Are you a witch of the woodlands? If you live in or near a wooded area, get to know the sacred natural temple that is your local forest.
Walk barefoot between the trees, gather falling leaves or take a dip in a natural body of water.
Here’s a few ways to learn to love, care for and get connected to the power and magic of the forest.
Developing a responsible relationship with the woodlands.
Before reading any of the suggestions below, please carefully note that a respectful relationship with your environment trumps any other magical priority.
Never forage protected items, know the laws in your area, make sure food offerings are safe for wildlife and get permission to access private lands.
I know this is common sense for most of you, but there’s always that one girl.
Incorporate leaves in spell craft.
When you think of spell components, you probably think of candles, oils and herbs.
But almost anything found in nature vibes with magical energy.
For example, consider all the ways to use leaves in witchcraft. Notice the ways in which the leaves change in the fall, winter, spring and summer, and use their life cycle accordingly in your rituals.
Know your trees.
This sounds pretty obvious. But if you asked 10 people, I bet 9 of them don’t know what the most common tree in your area is.
Know your trees.
Once you get know the dominant trees in your area, begin to work with their energies and incorporate them into your practice.
For example, when we lived up North, I discovered the Virginia juniper. Once I learned where they grow (the answer is, everywhere in that region) I started using the leaves in my incense blends and smoke sticks.
Knowing and caring for the trees in your area pays off!
Learn to forage.
Foraging finally went mainstream a few years ago, but the practice predates even the earliest human civilizations.
Humans originally lived as gatherers, which is really just another word for foraging.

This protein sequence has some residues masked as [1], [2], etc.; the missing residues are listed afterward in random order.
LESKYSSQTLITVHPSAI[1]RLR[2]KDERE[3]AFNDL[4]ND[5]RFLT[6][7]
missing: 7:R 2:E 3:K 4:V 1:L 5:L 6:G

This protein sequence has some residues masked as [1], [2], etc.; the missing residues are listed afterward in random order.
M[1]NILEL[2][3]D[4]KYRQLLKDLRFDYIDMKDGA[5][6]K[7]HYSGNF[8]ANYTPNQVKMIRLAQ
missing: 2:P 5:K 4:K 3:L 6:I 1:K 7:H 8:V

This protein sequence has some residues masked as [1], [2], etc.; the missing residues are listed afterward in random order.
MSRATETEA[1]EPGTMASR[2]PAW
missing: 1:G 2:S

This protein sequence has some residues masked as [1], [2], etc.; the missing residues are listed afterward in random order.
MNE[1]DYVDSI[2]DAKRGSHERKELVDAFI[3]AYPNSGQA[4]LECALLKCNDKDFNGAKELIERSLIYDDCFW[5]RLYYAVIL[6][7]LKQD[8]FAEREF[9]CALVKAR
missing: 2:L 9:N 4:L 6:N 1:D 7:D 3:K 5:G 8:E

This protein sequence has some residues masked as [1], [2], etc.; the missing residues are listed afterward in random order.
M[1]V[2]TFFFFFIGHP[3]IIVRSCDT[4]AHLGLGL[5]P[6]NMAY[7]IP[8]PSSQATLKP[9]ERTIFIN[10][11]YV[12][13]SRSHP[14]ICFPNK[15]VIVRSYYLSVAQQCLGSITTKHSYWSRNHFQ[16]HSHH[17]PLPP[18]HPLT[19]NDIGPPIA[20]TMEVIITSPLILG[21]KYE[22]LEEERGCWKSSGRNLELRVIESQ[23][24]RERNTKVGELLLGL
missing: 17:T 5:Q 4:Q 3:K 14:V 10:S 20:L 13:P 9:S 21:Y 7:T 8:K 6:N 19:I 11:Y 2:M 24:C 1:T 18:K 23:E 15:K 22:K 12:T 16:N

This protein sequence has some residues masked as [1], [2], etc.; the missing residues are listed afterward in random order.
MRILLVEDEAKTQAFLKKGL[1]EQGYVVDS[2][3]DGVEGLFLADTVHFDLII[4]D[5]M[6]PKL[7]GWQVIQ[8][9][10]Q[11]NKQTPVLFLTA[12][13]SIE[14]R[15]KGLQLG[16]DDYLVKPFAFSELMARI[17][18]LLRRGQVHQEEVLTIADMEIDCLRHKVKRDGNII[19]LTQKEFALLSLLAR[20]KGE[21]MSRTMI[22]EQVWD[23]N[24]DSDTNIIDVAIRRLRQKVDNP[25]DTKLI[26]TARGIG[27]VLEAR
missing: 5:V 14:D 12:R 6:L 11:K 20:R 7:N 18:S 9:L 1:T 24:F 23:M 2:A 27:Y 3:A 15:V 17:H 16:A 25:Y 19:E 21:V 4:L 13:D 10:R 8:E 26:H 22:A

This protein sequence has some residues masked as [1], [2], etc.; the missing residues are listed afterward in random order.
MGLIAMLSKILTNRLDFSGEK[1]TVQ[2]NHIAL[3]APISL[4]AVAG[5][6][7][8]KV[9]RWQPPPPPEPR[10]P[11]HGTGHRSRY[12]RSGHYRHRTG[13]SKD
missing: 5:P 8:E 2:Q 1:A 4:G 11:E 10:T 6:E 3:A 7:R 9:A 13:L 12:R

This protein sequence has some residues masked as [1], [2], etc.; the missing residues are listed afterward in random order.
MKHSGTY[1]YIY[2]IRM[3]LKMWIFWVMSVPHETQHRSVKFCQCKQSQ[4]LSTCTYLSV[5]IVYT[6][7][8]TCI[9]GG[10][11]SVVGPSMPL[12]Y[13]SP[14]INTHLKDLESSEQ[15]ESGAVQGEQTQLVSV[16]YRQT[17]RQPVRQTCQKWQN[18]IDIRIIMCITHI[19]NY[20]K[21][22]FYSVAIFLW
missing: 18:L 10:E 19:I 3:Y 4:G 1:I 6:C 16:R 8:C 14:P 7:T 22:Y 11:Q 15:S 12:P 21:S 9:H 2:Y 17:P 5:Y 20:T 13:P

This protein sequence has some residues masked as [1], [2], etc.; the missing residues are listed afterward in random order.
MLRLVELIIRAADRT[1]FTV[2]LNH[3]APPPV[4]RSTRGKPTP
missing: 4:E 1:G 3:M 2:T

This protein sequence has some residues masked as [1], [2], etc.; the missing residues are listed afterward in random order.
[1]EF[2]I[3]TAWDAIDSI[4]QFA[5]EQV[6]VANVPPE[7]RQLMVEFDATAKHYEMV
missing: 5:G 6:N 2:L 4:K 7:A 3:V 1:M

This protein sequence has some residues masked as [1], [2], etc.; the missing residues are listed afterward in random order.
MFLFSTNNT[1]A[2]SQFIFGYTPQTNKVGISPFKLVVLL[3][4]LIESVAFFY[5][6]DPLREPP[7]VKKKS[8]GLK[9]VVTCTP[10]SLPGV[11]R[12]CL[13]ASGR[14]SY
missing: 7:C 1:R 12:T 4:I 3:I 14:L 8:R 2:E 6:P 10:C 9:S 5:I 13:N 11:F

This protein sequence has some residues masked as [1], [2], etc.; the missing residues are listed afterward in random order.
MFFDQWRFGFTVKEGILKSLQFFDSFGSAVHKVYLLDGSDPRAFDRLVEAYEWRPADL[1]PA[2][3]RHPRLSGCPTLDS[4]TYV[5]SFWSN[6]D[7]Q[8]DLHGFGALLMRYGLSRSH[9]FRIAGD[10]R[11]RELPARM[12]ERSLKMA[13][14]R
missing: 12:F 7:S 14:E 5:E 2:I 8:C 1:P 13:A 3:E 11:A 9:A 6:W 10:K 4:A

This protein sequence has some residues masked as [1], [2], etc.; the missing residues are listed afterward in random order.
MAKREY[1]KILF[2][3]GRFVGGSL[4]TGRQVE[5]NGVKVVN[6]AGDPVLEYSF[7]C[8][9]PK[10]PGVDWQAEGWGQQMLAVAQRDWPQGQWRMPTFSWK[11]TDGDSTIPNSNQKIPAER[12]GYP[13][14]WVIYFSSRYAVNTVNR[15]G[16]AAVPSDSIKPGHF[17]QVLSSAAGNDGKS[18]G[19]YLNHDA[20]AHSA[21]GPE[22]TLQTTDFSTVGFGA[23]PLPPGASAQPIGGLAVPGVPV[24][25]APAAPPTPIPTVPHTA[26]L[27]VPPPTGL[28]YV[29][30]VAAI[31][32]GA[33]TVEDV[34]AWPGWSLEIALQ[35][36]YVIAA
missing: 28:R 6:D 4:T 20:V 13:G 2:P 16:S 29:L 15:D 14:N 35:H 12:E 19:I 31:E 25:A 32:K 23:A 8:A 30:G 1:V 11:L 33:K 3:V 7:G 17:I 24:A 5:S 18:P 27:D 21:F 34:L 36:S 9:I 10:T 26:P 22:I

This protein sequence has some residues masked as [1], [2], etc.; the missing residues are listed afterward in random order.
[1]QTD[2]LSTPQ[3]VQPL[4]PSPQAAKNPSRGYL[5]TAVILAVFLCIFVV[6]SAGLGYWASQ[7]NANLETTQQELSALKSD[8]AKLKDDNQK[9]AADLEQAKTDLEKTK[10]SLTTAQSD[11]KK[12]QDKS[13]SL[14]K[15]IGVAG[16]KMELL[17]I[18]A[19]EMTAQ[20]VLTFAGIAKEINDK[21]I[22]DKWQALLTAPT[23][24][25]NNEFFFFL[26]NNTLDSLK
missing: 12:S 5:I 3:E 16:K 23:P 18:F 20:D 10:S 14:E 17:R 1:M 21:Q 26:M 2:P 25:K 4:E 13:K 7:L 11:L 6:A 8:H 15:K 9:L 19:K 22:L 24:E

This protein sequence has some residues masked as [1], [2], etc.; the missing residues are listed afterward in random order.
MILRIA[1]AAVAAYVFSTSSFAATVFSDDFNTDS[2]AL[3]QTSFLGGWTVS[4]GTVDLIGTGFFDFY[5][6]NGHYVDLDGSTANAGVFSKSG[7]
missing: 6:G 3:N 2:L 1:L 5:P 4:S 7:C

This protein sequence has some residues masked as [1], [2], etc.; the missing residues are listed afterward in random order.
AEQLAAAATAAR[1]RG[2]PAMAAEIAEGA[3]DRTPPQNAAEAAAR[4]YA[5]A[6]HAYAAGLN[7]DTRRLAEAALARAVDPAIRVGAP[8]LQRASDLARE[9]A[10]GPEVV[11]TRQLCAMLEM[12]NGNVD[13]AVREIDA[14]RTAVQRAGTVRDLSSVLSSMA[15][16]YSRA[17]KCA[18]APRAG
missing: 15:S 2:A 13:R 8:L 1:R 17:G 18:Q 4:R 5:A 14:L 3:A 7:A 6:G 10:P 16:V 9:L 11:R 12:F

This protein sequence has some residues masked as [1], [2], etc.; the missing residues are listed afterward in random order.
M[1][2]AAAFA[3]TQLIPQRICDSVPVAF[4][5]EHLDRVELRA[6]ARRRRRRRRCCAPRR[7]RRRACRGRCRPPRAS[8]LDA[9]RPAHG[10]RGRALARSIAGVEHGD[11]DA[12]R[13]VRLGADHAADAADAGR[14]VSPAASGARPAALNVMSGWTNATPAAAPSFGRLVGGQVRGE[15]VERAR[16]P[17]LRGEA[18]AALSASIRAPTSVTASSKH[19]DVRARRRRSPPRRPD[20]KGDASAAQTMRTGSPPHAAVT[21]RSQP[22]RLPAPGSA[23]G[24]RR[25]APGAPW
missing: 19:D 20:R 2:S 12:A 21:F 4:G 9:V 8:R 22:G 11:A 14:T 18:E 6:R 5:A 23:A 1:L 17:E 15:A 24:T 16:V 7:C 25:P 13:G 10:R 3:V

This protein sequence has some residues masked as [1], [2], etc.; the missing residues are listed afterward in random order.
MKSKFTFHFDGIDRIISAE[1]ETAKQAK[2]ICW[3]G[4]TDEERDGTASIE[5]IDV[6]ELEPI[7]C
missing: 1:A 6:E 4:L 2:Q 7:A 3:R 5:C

Learning to forage responsibly not only connects you to the land, and your ancestors, it teaches you to use local resources, live more holistically, and cut down on commercial purchases.
Check Facebook and Meetup.com for foraging groups and classes.
Take a swim in a creek. Cleanse. Heal.
If you know a safe creek in the woods (unpolluted, not downstream from any dump sites, gentle current, ect) then by all means, take a dip.
Swimming in a natural body of water is a deeply healing experience.
In particular, creeks of the woodlands are charmed with the spirit of retreat, calm and solitude.
Consider it a cleansing ritual, and bring some incense or an herb bundle to smoke yourself with afterwards.
Leave a natural offering.
If you are struggling with something in your life, leave a natural offering in the woods for inner peace and tranquility.’
Gather pine cones, stones or other items on your nature walk, arranging them in a pleasing way.
Meditate on your natural work of art for a little while, then walk away and imagine yourself leaving your worries behind.
Find a secret spot for ritual.
Know at least one spot in your woodlands for ritual.
Taking your ritual in to nature exponentially enriches your experience.
Look for circles of trees or large, flat rock to use as a natural altar.
The more often you return to your natural ritual space, the faster and more solidly you build a relationship with it.
Give something back.
Your relationship with your local woodlands means nothing if you give nothing back to it.
There are many lovely ways to return something to the forest and the ecosystem.
Volunteer for your local wildlife refuge, donate to environmental groups the prevent deforesting and take a stand when commercial developers threaten established forests in your area.